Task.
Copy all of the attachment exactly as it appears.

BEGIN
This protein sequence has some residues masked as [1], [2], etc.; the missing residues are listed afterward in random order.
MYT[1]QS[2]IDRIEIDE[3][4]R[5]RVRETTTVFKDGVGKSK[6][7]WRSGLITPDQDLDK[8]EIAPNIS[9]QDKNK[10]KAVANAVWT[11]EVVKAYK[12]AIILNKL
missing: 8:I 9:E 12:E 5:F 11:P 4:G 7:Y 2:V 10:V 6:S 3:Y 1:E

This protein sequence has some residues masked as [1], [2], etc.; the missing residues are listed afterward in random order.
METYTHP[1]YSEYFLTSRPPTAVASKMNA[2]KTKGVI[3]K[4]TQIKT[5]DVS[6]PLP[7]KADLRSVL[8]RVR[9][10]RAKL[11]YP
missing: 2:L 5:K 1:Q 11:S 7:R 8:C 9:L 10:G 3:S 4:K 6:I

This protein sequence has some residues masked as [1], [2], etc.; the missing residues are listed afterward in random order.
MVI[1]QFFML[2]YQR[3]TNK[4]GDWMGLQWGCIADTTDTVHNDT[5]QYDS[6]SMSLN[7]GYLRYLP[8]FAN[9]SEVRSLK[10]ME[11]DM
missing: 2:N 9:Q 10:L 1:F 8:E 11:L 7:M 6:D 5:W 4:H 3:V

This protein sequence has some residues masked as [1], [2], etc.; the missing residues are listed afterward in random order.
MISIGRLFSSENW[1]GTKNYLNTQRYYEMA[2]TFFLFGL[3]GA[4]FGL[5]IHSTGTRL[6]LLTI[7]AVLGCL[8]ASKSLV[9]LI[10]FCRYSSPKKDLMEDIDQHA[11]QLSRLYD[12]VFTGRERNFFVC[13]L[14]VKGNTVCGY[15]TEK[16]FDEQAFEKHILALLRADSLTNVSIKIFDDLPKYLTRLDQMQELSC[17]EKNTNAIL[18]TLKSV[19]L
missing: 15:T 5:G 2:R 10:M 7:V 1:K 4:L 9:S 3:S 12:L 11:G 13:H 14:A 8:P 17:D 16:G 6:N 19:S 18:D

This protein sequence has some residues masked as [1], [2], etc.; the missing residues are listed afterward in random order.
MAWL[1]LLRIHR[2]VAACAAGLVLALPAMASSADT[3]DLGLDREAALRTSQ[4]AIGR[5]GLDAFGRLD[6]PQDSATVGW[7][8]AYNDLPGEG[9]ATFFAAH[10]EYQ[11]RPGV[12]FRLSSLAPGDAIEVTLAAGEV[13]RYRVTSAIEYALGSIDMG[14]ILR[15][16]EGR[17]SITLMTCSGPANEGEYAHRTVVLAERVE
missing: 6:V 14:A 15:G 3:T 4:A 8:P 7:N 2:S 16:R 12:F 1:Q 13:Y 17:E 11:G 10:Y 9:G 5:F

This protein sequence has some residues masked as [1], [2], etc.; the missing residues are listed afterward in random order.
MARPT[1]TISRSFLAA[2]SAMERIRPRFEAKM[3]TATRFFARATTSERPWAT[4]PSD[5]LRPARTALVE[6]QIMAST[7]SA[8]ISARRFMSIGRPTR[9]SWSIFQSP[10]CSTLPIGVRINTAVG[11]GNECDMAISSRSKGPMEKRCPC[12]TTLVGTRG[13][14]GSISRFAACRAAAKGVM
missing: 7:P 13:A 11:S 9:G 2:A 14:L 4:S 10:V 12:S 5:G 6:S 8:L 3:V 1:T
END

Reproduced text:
This protein sequence has some residues masked as [1], [2], etc.; the missing residues are listed afterward in random order.
MYT[1]QS[2]IDRIEIDE[3][4]R[5]RVRETTTVFKDGVGKSK[6][7]WRSGLITPDQDLDK[8]EIAPNIS[9]QDKNK[10]KAVANAVWT[11]EVVKAYK[12]AIILNKL
missing: 8:I 9:E 12:E 5:F 11:P 4:G 7:Y 2:V 10:V 6:S 3:Y 1:E

This protein sequence has some residues masked as [1], [2], etc.; the missing residues are listed afterward in random order.
METYTHP[1]YSEYFLTSRPPTAVASKMNA[2]KTKGVI[3]K[4]TQIKT[5]DVS[6]PLP[7]KADLRSVL[8]RVR[9][10]RAKL[11]YP
missing: 2:L 5:K 1:Q 11:S 7:R 8:C 9:L 10:G 3:S 4:K 6:I

This protein sequence has some residues masked as [1], [2], etc.; the missing residues are listed afterward in random order.
MVI[1]QFFML[2]YQR[3]TNK[4]GDWMGLQWGCIADTTDTVHNDT[5]QYDS[6]SMSLN[7]GYLRYLP[8]FAN[9]SEVRSLK[10]ME[11]DM
missing: 2:N 9:Q 10:L 1:F 8:E 11:L 7:M 6:D 5:W 4:H 3:V

This protein sequence has some residues masked as [1], [2], etc.; the missing residues are listed afterward in random order.
MISIGRLFSSENW[1]GTKNYLNTQRYYEMA[2]TFFLFGL[3]GA[4]FGL[5]IHSTGTRL[6]LLTI[7]AVLGCL[8]ASKSLV[9]LI[10]FCRYSSPKKDLMEDIDQHA[11]QLSRLYD[12]VFTGRERNFFVC[13]L[14]VKGNTVCGY[15]TEK[16]FDEQAFEKHILALLRADSLTNVSIKIFDDLPKYLTRLDQMQELSC[17]EKNTNAIL[18]TLKSV[19]L
missing: 15:T 5:G 2:R 10:M 7:V 1:K 4:L 9:S 3:S 12:L 11:G 13:H 14:A 8:P 17:D 16:G 6:N 19:S 18:D

This protein sequence has some residues masked as [1], [2], etc.; the missing residues are listed afterward in random order.
MAWL[1]LLRIHR[2]VAACAAGLVLALPAMASSADT[3]DLGLDREAALRTSQ[4]AIGR[5]GLDAFGRLD[6]PQDSATVGW[7][8]AYNDLPGEG[9]ATFFAAH[10]EYQ[11]RPGV[12]FRLSSLAPGDAIEVTLAAGEV[13]RYRVTSAIEYALGSIDMG[14]ILR[15][16]EGR[17]SITLMTCSGPANEGEYAHRTVVLAERVE
missing: 6:V 14:A 15:G 3:T 4:A 8:P 7:N 2:S 16:R 12:F 1:Q 13:Y 17:E 11:G 10:Y 9:G 5:F

This protein sequence has some residues masked as [1], [2], etc.; the missing residues are listed afterward in random order.
MARPT[1]TISRSFLAA[2]SAMERIRPRFEAKM[3]TATRFFARATTSERPWAT[4]PSD[5]LRPARTALVE[6]QIMAST[7]SA[8]ISARRFMSIGRPTR[9]SWSIFQSP[10]CSTLPIGVRINTAVG[11]GNECDMAISSRSKGPMEKRCPC[12]TTLVGTRG[13][14]GSISRFAACRAAAKGVM
missing: 7:P 13:A 11:S 9:G 2:A 14:L 4:S 10:V 12:S 5:G 6:S 8:L 3:V 1:T